Driving up Highway 99 in Central California for many may be something to get over with as soon as possible with its summer heat, expanse of nothingness, desolate-looking towns and heat. Did we say heat? Look again: Smack in the middle of the state, curious travelers can find the Forestiere Underground Gardens, just a stone’s throw off Highway 99. The Underground Gardens tourist destination offers an intriguing tale for all ages that is well worth a stop.
The Underground Gardens is what it sounds like: A weaving labyrinth of caverns, rooms and passages all dug underground and filled with fruit trees, vines and plants in spaces that open to the sky. This oddity was built – or shall we say, dug – by Sicilian immigrant Baldassare Forestiere for about 40 years starting in 1906.
Since his death in 1946 (without a wife or children), the gardens have been through some tumultuous times. In recent years, however, his grandnieces have run the underground maze as the popular tourist site it is today. And it does attract many many people during its open season between about March and October or November (depending on the weather). Hourly tours typically sell out. HI Travel Tales toured the gardens in May 2017 for a closer look at the site and its levels of tunnels that go from 10 feet to 23 feet under the earth.
Underground Gardens leave you in awe of what one man did
Despite shaking your head a few times during a tour with the thought, “What was he thinking,” a visitor to the Forestiere Underground Gardens cannot help but be amazed at what one man did. Over the course of a few decades, he tunneled away through the hardpan dirt in this area of Fresno County to create – as the story goes – a cool summer “home” underneath the ground, which of course sizzles in warmer months on the surface.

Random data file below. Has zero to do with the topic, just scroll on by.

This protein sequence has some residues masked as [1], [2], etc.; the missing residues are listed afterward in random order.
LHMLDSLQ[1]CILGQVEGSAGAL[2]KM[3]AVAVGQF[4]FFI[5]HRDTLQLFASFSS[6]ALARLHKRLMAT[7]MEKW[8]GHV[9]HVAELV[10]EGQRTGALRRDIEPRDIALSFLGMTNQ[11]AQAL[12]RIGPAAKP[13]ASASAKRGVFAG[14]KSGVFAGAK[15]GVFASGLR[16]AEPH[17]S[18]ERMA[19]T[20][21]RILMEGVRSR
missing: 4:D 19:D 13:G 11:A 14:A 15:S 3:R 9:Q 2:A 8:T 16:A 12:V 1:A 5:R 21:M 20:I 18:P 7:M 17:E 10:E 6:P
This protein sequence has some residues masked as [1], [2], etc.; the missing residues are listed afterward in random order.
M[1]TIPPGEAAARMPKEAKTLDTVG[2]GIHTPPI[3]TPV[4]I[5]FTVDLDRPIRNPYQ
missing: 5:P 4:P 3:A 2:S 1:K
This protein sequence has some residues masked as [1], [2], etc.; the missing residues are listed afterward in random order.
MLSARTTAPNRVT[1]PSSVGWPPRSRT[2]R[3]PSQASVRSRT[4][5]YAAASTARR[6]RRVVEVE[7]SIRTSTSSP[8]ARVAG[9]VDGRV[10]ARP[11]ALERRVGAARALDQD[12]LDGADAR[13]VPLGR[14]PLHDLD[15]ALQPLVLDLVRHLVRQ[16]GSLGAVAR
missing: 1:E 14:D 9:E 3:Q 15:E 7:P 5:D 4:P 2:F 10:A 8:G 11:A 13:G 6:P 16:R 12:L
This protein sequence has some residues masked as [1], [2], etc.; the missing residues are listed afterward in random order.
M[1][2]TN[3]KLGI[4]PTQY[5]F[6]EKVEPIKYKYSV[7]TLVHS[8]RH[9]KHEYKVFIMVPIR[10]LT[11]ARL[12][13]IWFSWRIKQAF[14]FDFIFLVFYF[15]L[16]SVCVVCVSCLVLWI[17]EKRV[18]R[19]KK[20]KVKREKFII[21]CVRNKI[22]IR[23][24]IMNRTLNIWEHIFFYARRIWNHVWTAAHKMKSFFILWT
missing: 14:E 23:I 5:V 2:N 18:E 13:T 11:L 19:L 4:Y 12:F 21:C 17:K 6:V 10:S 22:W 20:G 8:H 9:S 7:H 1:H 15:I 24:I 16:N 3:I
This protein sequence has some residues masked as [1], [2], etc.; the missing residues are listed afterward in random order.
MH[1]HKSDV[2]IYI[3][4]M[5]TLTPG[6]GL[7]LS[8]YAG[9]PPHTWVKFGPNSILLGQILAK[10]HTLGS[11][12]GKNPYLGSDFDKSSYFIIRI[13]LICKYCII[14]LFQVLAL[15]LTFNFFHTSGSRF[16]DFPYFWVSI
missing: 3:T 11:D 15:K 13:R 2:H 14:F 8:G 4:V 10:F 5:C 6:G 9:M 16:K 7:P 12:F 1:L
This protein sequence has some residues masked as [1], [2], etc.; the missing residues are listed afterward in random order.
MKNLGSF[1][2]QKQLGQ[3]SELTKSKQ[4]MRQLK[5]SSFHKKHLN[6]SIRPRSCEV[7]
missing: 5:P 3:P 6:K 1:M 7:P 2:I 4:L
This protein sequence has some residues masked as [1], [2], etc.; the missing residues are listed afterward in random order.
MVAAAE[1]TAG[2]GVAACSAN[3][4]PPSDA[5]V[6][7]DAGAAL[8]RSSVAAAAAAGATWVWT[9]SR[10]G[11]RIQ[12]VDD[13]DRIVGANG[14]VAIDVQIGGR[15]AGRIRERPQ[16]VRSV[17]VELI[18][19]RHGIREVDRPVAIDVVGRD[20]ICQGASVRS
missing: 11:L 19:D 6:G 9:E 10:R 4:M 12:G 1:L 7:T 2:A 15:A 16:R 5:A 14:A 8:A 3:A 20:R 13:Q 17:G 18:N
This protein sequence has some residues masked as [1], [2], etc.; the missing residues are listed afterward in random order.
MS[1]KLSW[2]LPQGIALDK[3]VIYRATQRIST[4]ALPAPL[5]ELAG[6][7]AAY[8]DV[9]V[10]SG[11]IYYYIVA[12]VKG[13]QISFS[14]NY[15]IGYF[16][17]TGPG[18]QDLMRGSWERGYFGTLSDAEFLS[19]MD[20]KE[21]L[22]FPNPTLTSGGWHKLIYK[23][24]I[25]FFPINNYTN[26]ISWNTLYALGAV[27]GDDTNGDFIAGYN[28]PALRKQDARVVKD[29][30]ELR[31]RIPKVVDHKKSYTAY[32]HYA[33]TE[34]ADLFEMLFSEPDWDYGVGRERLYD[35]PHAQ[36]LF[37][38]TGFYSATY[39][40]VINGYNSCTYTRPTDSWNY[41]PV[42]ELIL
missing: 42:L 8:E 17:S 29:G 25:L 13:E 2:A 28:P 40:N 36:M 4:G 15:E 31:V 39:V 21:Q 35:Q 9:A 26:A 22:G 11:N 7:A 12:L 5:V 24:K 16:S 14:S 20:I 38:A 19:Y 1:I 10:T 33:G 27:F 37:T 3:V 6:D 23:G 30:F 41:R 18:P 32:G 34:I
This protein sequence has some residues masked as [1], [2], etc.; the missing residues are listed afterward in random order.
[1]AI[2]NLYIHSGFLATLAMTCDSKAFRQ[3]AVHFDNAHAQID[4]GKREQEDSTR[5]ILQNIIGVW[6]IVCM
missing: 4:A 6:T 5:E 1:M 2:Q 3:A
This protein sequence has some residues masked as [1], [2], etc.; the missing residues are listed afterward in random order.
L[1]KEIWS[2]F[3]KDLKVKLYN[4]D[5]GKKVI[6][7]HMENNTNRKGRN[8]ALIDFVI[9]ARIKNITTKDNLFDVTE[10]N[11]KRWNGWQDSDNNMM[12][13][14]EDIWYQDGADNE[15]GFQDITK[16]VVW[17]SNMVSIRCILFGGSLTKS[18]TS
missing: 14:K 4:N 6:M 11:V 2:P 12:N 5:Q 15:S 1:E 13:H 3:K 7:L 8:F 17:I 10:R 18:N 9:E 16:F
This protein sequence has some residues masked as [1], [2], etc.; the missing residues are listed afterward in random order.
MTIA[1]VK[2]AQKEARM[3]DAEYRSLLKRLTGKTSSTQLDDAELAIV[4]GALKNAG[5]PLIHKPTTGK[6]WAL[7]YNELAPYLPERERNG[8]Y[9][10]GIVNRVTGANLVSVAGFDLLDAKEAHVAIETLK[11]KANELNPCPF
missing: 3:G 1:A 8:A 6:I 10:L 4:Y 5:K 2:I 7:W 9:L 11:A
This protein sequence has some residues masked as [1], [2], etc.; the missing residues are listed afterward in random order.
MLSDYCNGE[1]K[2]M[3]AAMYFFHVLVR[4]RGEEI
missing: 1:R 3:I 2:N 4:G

Back when Baldassare acquired the parcel, he had 80 acres. Of that, he dug his underground network beneath about 10 acres. Over the years after his death, the parcel has been whittled down to today’s not quite five acres.
This whittling down in size came partly from inheritances that split up the grounds, which resulted in some being sold off decades ago – his siblings mostly considered his “lifework just a bunch of holes in the ground,” according to grandniece Lyn Kosewski. But the shrinking of the Underground Gardens also was due to area roads and Highway 99 being widened as the growing town swallowed up once empty farmlands and, yes, to some past family tussles and family interest (or not) in the site. Even recently, all has not been smooth in running the tourist site or agreeing on how or who should operate it, according to a local news outlet that covered an intra-family lawsuit and its resolution.
In fact, the other half of the once-10 acre site sits next to the current open gardens, fenced off and overgrown with weeds and has recently been sold for development, Kosewski said. She also explained that there are photos of some underground areas that were on that parcel, too, as well as a winding waterway, islands and paths, plus a smokehouse and wine cellar. He was Italian of course!
What you do see on a visit to the Underground Gardens in Fresno
A tour of the gardens lasts about an hour (although they seem traditionally to go longer). On the tour, you walk through about three acres of the remaining underground network, passing through approximately 25-30 “rooms,” although the definition of a “room” makes that number fluid. Historical accounts in the ‘20s note there were about 50 rooms but, per Kosewski, he continued to work many years after that.
There is a “summer bedroom” that is open with more ventilation for breezes, a “winter bedroom” that is dug into the wall with a narrow opening that would have been covered for protection from the cold, a kitchen, what was an aquarium, and many other rooms and passageways. In addition, there are deep open caverns where fruit trees grew tall so someone could conveniently pick fruit at arm’s level from raised walkways or from above ground to get the top fruit. There is also a so-called “Fresno Scraper” on display, a device that was invented by a Fresnan to dig ditches, and Baldassare used one for a time too.